Wetland Ecology Then and Now

Elizabeth Watson remembers the exact moment she decided where she wanted to spend the rest of her life. As an 8-year-old, she took a tour of the Don Edwards National Wildlife Refuge, a haven at the southern tip of the San Francisco Bay. She doesn’t know whether it was the moist, salty air brushing her face, the waterfowl foraging through the vegetation, or the hazy stillness of the marsh, but she felt an immediate and deep connection to the wetlands.

Child in WetlandsToday Watson keeps a picture from that day in her Academy office as a reminder of the place her career got its start. A pushpin hole and gray adhesive marks are evidence of the photo’s importance, carried with her from workplace to field station.

In the photograph, Watson is standing on a bridge in front of a solitary stand of California bulrush, an inundation-tolerant marsh plant that is a legacy of the wetland loss of the 1940s and 50s. The photo was taken in the exact spot where she would later conduct graduate-level research on the historical formation and expansion of the wetlands.

Watson appreciates wetlands for their aesthetic value; she is captivated by their resplendence and the patterns of the tidal channels. But on a practical level, wetlands have real value to the environment, and she is just as passionate about wetland ecology and conservation.

Scientist in fieldWetlands are biologically diverse areas teeming with waterfowl, mammals, reptiles, amphibians, and invertebrates. They provide food and shelter for a variety of wildlife, as well as resources for commercial and recreational fishing and other activities.

“Fringing coastal wetlands can help protect us from storms by absorbing high wind and wave energy and soaking up floodwaters,” she says. “Wetlands store a lot of carbon, which if oxidized, would be a huge amount of emissions. They truly help mitigate the effects of climate change.”

Yet wetlands are disappearing and drowning at an alarming rate. Wetland loss is a crucial issue, one that has only been on researchers’ radars for a few decades, if that, Watson says. Rising sea level as well as changes in water quality, ecosystem structure, hydrology, sediment transport, and the introduction of non-native species by humans have altered the landscape. Wetlands are often targeted for drainage and conversion in both developed and developing countries where land for new construction is in short supply.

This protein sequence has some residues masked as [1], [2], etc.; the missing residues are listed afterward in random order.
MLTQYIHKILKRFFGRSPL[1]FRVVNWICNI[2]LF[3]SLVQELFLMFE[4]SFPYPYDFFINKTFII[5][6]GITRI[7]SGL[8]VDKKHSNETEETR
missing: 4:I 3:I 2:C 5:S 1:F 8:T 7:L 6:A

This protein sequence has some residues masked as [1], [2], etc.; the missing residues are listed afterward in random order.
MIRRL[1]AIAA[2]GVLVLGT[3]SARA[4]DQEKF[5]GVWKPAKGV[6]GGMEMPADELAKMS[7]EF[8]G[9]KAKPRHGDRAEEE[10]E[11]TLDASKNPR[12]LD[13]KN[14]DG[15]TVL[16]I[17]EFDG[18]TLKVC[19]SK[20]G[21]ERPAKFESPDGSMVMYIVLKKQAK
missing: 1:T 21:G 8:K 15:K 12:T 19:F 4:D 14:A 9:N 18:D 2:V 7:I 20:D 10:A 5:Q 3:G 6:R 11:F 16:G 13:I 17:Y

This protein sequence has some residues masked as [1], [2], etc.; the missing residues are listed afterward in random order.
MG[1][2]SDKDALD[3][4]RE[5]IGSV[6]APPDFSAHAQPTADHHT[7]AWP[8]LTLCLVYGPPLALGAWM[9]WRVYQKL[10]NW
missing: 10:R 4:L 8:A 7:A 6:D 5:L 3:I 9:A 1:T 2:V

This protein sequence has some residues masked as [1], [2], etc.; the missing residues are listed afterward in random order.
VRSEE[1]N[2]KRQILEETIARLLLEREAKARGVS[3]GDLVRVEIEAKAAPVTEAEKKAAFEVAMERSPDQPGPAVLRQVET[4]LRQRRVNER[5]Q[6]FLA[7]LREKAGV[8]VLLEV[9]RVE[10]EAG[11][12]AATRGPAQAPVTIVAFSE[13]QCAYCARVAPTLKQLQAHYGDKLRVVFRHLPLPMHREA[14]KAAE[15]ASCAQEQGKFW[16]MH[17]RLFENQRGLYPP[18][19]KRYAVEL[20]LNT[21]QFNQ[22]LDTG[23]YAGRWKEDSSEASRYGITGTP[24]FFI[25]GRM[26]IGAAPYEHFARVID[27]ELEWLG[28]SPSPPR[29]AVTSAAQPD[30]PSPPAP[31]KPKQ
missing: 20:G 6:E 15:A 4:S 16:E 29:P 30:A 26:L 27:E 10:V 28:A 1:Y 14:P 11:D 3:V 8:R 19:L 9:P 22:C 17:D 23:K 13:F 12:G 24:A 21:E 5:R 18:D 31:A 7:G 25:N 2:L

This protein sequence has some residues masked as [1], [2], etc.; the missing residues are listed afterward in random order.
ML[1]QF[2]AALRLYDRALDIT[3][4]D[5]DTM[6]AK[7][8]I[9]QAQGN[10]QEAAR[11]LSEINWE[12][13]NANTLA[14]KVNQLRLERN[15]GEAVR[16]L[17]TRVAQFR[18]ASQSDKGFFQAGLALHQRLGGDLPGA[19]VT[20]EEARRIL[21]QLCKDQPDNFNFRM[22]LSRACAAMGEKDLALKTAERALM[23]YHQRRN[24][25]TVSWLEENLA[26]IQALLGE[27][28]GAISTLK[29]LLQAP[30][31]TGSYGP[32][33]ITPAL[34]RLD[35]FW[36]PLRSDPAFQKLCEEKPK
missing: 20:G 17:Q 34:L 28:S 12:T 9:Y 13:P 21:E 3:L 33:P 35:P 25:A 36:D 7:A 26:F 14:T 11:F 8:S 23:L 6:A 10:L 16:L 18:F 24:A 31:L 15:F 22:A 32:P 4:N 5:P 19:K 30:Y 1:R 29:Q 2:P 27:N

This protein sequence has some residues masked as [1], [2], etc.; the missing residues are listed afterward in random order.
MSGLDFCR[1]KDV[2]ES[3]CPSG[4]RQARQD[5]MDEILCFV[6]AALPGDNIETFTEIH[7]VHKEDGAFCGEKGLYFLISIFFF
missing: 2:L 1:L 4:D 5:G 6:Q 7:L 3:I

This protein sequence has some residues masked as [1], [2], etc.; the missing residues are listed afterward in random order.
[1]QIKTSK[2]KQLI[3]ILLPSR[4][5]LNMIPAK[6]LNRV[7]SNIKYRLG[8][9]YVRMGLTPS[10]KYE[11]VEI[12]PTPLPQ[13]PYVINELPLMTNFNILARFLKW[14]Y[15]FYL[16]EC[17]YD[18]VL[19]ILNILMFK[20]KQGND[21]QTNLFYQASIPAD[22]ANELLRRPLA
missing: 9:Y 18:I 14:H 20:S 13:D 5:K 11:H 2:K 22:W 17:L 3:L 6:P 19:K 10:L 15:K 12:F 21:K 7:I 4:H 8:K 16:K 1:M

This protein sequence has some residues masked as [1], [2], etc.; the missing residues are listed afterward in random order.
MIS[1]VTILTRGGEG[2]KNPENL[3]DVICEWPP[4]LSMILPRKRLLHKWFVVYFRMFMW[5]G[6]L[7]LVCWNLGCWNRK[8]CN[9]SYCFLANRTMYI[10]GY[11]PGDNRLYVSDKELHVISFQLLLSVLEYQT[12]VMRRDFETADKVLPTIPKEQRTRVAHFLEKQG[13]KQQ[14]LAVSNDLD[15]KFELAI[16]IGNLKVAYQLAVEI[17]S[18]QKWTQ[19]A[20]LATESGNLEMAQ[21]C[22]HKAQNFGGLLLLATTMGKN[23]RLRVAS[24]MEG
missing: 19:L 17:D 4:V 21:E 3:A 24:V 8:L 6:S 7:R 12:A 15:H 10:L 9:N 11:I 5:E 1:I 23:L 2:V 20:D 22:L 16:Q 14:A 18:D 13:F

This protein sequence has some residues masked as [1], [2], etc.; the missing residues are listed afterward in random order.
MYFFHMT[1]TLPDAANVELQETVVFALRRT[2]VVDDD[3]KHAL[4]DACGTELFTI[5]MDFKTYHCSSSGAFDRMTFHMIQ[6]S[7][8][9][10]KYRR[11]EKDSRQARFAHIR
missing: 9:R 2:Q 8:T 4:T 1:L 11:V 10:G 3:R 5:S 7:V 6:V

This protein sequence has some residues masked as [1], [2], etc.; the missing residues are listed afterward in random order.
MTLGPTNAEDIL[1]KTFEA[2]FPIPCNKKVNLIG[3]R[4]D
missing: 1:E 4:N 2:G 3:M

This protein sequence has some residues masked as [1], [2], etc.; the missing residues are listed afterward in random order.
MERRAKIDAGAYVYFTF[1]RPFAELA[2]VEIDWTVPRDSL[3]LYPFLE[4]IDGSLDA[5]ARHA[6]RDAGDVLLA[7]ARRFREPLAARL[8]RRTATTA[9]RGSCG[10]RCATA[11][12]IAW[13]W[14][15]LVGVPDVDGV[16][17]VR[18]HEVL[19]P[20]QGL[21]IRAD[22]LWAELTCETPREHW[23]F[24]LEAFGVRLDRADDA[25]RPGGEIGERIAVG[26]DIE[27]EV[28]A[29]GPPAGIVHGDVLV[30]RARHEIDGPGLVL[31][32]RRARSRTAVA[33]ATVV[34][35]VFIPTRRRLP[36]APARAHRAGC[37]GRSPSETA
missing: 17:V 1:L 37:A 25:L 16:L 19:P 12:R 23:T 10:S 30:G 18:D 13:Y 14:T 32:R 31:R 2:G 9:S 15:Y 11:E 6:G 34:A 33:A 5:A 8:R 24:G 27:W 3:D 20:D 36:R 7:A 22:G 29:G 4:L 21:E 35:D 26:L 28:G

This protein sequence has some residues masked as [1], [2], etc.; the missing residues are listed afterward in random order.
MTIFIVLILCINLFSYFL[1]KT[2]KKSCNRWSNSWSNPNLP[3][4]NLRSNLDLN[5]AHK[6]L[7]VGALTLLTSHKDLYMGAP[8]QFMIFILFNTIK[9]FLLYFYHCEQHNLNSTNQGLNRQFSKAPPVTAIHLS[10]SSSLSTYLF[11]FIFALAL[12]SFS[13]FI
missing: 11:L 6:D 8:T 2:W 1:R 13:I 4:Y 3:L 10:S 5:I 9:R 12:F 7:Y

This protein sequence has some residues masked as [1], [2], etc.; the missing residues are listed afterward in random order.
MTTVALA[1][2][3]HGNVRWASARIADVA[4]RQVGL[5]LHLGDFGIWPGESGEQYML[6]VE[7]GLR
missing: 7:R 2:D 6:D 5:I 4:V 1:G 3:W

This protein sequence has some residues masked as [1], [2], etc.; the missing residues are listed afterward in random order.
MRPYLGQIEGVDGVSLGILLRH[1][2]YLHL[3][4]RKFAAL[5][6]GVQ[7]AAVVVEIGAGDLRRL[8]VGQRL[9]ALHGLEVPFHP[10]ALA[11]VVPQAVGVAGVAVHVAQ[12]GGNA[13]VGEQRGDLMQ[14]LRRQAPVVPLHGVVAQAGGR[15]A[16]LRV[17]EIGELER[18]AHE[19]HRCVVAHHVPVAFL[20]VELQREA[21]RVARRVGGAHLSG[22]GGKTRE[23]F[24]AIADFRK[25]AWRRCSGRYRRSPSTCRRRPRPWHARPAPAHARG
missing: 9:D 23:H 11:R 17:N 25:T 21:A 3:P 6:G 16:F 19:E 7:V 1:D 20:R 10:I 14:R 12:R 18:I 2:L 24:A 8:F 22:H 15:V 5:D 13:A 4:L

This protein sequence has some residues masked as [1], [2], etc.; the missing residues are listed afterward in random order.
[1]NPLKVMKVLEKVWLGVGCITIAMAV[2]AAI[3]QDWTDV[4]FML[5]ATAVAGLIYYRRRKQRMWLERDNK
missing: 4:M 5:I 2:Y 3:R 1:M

Scientist in MarshWatson can literally feel the changes as she wades through the marsh. As section leader in the Academy’s Patrick Center for Environmental Research since December 2014, she travels to Barnegat Bay, New Jersey, Delaware, and Pennsylvania several times a year to monitor soil, marsh elevation, plant biomass, and species composition. The most difficult part of her job is carrying her gear through the region’s marshes. Marsh soils that used to be firm and easy to navigate are becoming soupy and hard to traverse because of waterlogging and decomposition. Unable to resist erosion, this mushy composition threatens the future of the marsh.

Home to food sources such as blue crabs and waterfowl and serving as passageways for treated sewage, wetlands display a clear imprint of human activity. As an assistant professor in Drexel University’s Department of Biodiversity, Earth & Environmental Science, Watson wants her students to gain a deep understanding of our place in the environment and the natural processes that sustain us. She recently took students on a field trip to the John Heinz National Wildlife Refuge at Tinicum, the largest remaining freshwater tidal marsh in Pennsylvania. Some of the students were amazed by the diversity and beauty of the marsh and clearly connected with the place, writing about the marsh in their research papers and proposing potential research projects.

Watson and her team have no trouble recruiting students and Academy scientists to accompany them on field research days.

“The Academy has been involved with wetland monitoring for several years, and even people who are casually involved have seen the changes that are occurring—increased ponding, plant die-backs, and major erosion,” Watson says. “While the days are long and the work is muddy, people really get how vulnerable these places are, and how important the data collection efforts are.”

Yet there is hope for the future, Watson says, and scientists and governments are studying these changes and putting coastal management and protection programs in place to guard coastal ecosystems and communities against sea-level rise and storms.

“The potential for transformation is exciting,” Watson says, “and as a wetland scientist I have an important role to play in envisioning the future of our coasts.

This article originally appeared in the winter 2016 issue of Academy Frontiers.

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